I paint and make sketches everywhere I go. Drawing funny pictures for a living is as good as it gets and I’m grateful. Frank Modell
If there is a comic on the shelf right now not coloured by Jordie Bellaire, I have not seen it. This weekend, during a quick comic shop, I saw her name on Moon Knight, Convergence Shazam, The Kitchen, Injection and probably a bunch more I did not spot. Jordie Bellaire has been a familiar fixture of our comic shop shelves for much of the last two years. So prolific and wonderful is Ballaire, that last year the industry showed their appriciation in the form of an Eisner award. Which in 22 years only 10 other colourist have earned, Dave Stewart and Chris Ware claiming over half of the awards between them.
Bellaire has worked with close to all of the big comic publisher on many great titles such as, Pretty Deadly, The Manhattan Projects, Nowhere Men, Zero, and Hawkeye. Along the way, enhansing the pages of many of my favourite current comic artist including Tom Fowler, Chris Samnee, Ramon Perez, Sean Murphy, Becky Cloonan and Emma Rios.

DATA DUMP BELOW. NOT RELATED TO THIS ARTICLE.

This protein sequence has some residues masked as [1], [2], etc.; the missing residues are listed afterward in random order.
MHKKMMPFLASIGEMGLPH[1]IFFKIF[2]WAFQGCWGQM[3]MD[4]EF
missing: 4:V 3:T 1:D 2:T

I started collecting comics in a bygone time called the 90s. Back then there was one stamp on the covers of comic far more important than the Comic Code Authority, which was Liquid!. Many of my favourite titles had it and thanks to their distinct logo, one could not miss it. It was the first time I took a real interest in colourist and that apprieciation has grown ever since. I thought at the time this was a shared feeling, however, jump forward 20 years and it seems like the industy and perhaps its audience have not shown colourist the same recognition. In a tumblr post by titled, “I’m mad as hell and I’m not going to take it any more” directed at an unnamed fan convention, Bellaire laid it out bare, stating the importanace of all professionals that work in comics, underlining the vital role that colourist play. The post gained the attention that the subject deserved and resulted in fans calling for a #ColoristAppreciationDay on Twitter and opened a discussion that continues today.